While mid-December attention has focused on historic parliamentary elections in Iraq, another important vote is shaping up to the south for mid-January.
Kuwait's government has instructed the parliament to open a special session Jan. 16 to discuss Project Kuwait, the long-delayed plan to open upstream investment opportunities to foreign oil companies (OGJ, June 17, 2002, p. 22).
First proposed in 1997 by Kuwait's Supreme Petroleum Council, Project Kuwait would open northern oil fields to foreign participation. The aim is to raise production from the fields to 900,000 b/d from 650,000 b/d within 3 years.
Kuwait hopes to boost its total production capacity to 4 million b/d from 2.5 million b/d now. Skeptics also have suggested it wants to establish a buffer of foreign workers between its population centers and Iraq.
To accommodate constitutional issues about contracts and ownership of mineral resources and keep the government in control of production levels, the project would use an agreement called an incentivized buy-back contract. Groups led by BP PLC, Chevron Corp., and ExxonMobil Corp. are competing for the project.
Project Kuwait has support from key members of the ruling family and Kuwait Petroleum Corp. The Kuwait energy minister recently said the project is essential to achievement of the country's production targets.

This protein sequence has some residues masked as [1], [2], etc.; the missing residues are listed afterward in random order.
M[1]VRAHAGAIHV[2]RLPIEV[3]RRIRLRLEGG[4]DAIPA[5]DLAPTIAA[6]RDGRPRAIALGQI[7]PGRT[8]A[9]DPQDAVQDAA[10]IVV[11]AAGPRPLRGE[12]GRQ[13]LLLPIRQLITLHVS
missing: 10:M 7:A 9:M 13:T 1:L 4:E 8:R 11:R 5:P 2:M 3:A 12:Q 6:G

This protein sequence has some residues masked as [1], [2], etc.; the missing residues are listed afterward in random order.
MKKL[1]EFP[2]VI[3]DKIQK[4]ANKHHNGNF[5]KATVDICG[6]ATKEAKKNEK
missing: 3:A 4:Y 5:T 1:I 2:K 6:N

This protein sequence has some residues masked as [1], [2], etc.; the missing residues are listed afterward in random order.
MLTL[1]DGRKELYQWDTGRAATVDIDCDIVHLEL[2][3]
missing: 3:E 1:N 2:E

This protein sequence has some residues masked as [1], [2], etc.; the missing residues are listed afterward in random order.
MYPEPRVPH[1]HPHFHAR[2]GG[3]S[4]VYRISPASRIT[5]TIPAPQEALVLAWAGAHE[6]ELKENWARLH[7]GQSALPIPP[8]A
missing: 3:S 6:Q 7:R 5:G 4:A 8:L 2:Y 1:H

But much of the parliament opposes the plan, mainly on grounds of sovereignty and contract structure, concern about corruption, and, more recently, questions about the need for foreign investment in a period of high oil prices.
In October, Project Kuwait survived an effort by new members of the parliamentary financial and economics committee, which had approved a report on the initiative in June, to take the item off its agenda. The government followed that skirmish with its request for full parliamentary consideration of the issue. Opponents are said to be willing to approve Project Kuwait if parliament retains influence over contracts.
A vote, if one occurs, wouldn't have implications as sweeping as those of the Iraqi elections.
But the possible opening of Kuwaiti oil fields to foreign investment is nothing anyone interested in future global oil production can afford to ignore.
(Online Dec. 16, 2005; author's e-mail: email@example.com)